97% of drivers agree that those who drive too closely to people cycling are putting lives at risk

4 May 2023    

Findings revealed as Scotland’s cycling charity launches nationwide cycling road safety campaign

97% of drivers agree that people who drive too closely to people cycling are putting lives at risk, however over a third admit that they don’t think of someone cycling as a person, being more focused on getting past and getting on with their journey.

These are the findings from a new study of over 500¹ drivers commissioned by Scotland’s national cycling charity – Cycling Scotland – to mark the launch of its annual nationwide campaign (Thursday 4 May).

On average, four people cycling per week in Scotland suffer serious, potentially life-changing, injuries from a vehicle collision² – and close passes can be a daily experience for people cycling.³

The research also found that:

  • 8/10 drivers worry they could seriously injure someone cycling if they don’t give them enough space.
  • 96% of drivers acknowledged that a vehicle getting too close would be frightening for someone cycling.
  • 83% confessed to feeling frustration when trying to pass people on bikes.
  • 30% of drivers didn’t agree that people cycling have equal rights on the roads as drivers.

Supported by Police Scotland, Cycling Scotland’s annual ‘Give Cycle Space’ campaign aims to reduce close pass incidents and make Scotland’s roads safer for people cycling, by raising awareness of the legal passing distance and the responsibility of drivers to safely overtake.

Drivers in Scotland face a £100 fine or conviction, and penalty points on their licence for passing within 1.5m of people cycling when overtaking, and a conviction for a more serious offence. However, findings from this study show that a quarter of drivers (23%) are unaware that driving closer than 1.5 metres is an offence that could result in a charge of careless or dangerous driving.

For 2023, the ‘Give Cycle Space’ campaign message is ‘Leave Space for a Life’. Visuals of people cycling from a driver’s viewpoint humanise the person on the bike, with the television ad showing footage of the friends, family and loved ones of the person cycling. A dangerous overtake shows the risk that drivers take when they don’t give the required passing distance stated in the Highway Code of at least 1.5 metres.

Cycling Scotland’s campaign – which runs on television, radio, online and on buses until 19 June – is funded by Transport Scotland.

Cycling Scotland Chief Executive Keith Irving said: “Every week in Scotland, at least four people cycling suffer serious, potentially life-changing injuries, usually from a crash with a vehicle. To make cycling safer and support more people to travel by bike, we need a network of dedicated cycle lanes, police enforcement and education on reducing road danger.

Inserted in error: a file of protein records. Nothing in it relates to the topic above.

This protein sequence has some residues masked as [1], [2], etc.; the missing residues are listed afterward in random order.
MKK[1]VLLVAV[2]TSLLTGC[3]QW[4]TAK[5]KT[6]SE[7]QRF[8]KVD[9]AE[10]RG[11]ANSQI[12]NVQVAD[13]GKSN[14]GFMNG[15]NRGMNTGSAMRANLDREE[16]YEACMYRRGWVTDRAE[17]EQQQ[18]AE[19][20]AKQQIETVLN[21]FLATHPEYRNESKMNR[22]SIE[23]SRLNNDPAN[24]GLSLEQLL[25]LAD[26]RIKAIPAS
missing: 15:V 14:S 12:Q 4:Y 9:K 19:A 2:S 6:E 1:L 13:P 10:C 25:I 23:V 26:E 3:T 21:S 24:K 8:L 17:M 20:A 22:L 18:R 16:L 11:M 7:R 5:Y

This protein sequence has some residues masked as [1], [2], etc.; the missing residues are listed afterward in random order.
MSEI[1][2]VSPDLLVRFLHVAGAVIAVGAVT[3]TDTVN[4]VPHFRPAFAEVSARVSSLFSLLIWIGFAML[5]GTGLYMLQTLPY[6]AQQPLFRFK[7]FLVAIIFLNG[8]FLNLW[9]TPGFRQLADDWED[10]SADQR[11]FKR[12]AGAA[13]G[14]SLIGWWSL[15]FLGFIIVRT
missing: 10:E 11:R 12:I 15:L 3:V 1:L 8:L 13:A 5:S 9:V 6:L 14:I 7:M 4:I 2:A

Our campaign highlights that drivers need to give at least 1.5 metres of space when passing someone on a bike. Together with the police, we’re raising awareness of the risks of careless driving.

More people are taking up cycling in Scotland and even more people need to cycle more journeys for our country to reach net zero. We must not accept a corresponding rise in serious injuries and deaths.

Please remember to drive safely around people on bikes. Leave space for a life.”

Chief Superintendent Hilary Sloan, Head of Road Policing, said: “Every driver has a responsibility to safely overtake cyclists and understand how their actions can impact the life of that person riding a bike.

“As we approach the summer months, there will be more people using Scotland’s roads. All road users should take care, plan their journey and be aware of cyclists who are more vulnerable.”

Over the summer, Police Scotland will conduct Operation Close Pass in locations across Scotland to improve road safety.⁴

Enforcement is key to preventing road danger and dashcam and helmet cam footage can provide vital evidence to support this. Introduction of a dashcam portal, now in use throughout England and Wales, is critical to allow people to report dangerous driving behaviour and keep everyone safer on our roads.

Shgufta Anwar, Founder of Glasgow-based charity, Women on Wheels added: “I experience so much joy from cycling, but being closely overtaken is an all too familiar occurrence. My worst experience was when out cycling with my then primary school aged children, when a car came extremely close to my daughter and revved the engine, frightening her and making her almost fall in front of the car. Fortunately, she regained her balance, but it was a really scary experience for us all and she could have been seriously injured.

“As a person who cycles and drives, I think about both when I make choices on the road. Scotland’s roads would be a lot safer if all drivers had this perspective - especially if they knew how frightening it was when a car passes too closely.”

Find more information about the campaign here:

¹ 533 Scotland-based drivers who don’t cycle on roads were asked questions in face-to-face interviews by research company, Progressive, between the 3rd and 17th of April 2023.
² Key Reported Road Casualties Scotland 2021
³ Near Miss Project (Dr. Rachel Aldred)
⁴ Operation Close Pass